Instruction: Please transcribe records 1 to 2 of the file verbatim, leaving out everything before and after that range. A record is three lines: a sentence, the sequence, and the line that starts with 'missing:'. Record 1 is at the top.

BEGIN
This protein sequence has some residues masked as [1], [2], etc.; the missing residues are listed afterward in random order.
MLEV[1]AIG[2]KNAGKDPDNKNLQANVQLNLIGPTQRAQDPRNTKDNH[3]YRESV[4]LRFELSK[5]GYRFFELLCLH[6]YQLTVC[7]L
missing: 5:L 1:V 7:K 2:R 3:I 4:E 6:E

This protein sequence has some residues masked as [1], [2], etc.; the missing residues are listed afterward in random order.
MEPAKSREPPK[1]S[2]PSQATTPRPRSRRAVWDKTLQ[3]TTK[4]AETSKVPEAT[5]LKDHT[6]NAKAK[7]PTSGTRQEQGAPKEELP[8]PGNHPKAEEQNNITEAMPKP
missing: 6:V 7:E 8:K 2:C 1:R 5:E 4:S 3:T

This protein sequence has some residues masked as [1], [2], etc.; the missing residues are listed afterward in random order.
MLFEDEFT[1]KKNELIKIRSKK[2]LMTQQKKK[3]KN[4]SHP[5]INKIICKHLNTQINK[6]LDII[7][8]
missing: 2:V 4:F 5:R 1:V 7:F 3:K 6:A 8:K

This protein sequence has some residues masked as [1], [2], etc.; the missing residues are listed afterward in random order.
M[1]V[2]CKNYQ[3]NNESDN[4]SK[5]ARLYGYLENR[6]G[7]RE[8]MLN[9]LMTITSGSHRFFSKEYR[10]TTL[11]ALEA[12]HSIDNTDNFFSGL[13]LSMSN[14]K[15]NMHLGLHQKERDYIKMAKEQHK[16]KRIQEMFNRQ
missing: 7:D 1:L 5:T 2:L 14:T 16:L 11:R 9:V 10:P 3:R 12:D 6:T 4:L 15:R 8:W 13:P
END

This protein sequence has some residues masked as [1], [2], etc.; the missing residues are listed afterward in random order.
MLEV[1]AIG[2]KNAGKDPDNKNLQANVQLNLIGPTQRAQDPRNTKDNH[3]YRESV[4]LRFELSK[5]GYRFFELLCLH[6]YQLTVC[7]L
missing: 5:L 1:V 7:K 2:R 3:I 4:E 6:E

This protein sequence has some residues masked as [1], [2], etc.; the missing residues are listed afterward in random order.
MEPAKSREPPK[1]S[2]PSQATTPRPRSRRAVWDKTLQ[3]TTK[4]AETSKVPEAT[5]LKDHT[6]NAKAK[7]PTSGTRQEQGAPKEELP[8]PGNHPKAEEQNNITEAMPKP
missing: 6:V 7:E 8:K 2:C 1:R 5:E 4:S 3:T